Z. Papamitsiou, A. Economides

University of Macedonia (GREECE)
Assessment and performance are bidirectionally related. Processing large amounts of gathered educational data have potential to clearly determine and evaluate what students already know and set the boundary between that and what they need to learn. In order to offer improved Computer Based Assessment (CBA) services, we should consider the parameters that lead to improved performance, and thus, construct more accurate predictive models. Students’ beliefs of what they have learnt as well as their goal-setting are important because they reflect on students’ effort, (self-)awareness and achievement-related behaviors. Consequently, students’ perceptions of performance and goal-expectancy are two parameters that should be explored when dealing with prediction of performance. This knowledge would be valuable in providing appropriate feedback.

In this paper we present a case study of tracking:
a) students’ perceptions of performance and goal expectancy before taking a computer-based test,
b) their perception of performance after taking the test,
c) their actual performance as it is calculated by the testing environment itself and d) their time-spent behavior during test.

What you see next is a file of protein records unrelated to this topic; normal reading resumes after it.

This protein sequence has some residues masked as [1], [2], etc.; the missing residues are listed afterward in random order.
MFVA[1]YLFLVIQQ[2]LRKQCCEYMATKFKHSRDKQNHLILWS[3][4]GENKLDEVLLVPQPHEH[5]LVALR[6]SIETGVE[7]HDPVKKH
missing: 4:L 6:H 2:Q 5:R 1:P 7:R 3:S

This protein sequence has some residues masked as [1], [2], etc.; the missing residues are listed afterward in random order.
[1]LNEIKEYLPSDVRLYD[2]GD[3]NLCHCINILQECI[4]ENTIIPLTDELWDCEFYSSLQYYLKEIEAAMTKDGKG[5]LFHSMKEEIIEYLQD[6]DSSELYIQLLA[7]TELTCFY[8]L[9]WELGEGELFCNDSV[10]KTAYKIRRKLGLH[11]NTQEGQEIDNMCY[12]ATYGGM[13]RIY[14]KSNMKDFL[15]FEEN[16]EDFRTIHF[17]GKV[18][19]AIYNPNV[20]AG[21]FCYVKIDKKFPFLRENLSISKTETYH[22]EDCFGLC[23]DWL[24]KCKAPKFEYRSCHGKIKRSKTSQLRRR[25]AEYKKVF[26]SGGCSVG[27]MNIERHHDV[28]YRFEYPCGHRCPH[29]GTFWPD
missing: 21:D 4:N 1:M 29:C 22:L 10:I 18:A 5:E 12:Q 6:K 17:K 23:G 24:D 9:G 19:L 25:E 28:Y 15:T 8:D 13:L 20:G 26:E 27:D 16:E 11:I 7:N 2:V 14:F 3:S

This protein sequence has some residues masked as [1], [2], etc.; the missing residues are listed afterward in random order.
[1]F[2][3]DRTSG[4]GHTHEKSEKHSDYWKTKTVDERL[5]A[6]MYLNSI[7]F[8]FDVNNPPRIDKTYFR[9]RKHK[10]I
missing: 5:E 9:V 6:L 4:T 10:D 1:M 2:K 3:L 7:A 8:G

Our goal is to explore whether students' time-spent behavior during computer-based testing – expressing “(un-)certainty” - can reveal any differences between what they believe they know, and what they actually know. Furthermore, we investigate the correlation between students' goal-expectancy and their “(un-)certainty”. We conducted a case study with a simplified version of the LAERS assessment environment. 96 students from Secondary Education participated in the case study, from 2nd to 7th of October 2013.

We used statistical methods and Structural Equation Modeling (SEM) for the construction of a predictive model which explains the results, based on students’ time-spent on answering each question of a multiple choice quiz. Initial results indicate that:
a) students’ perceptions of performance and their actual performance significantly differ, both pre and post test,
b) students’ temporal behavior can explain satisfactorily what they actually know, and
c) goal-expectancy has an indirect effect on students’ “(un-)certainty”.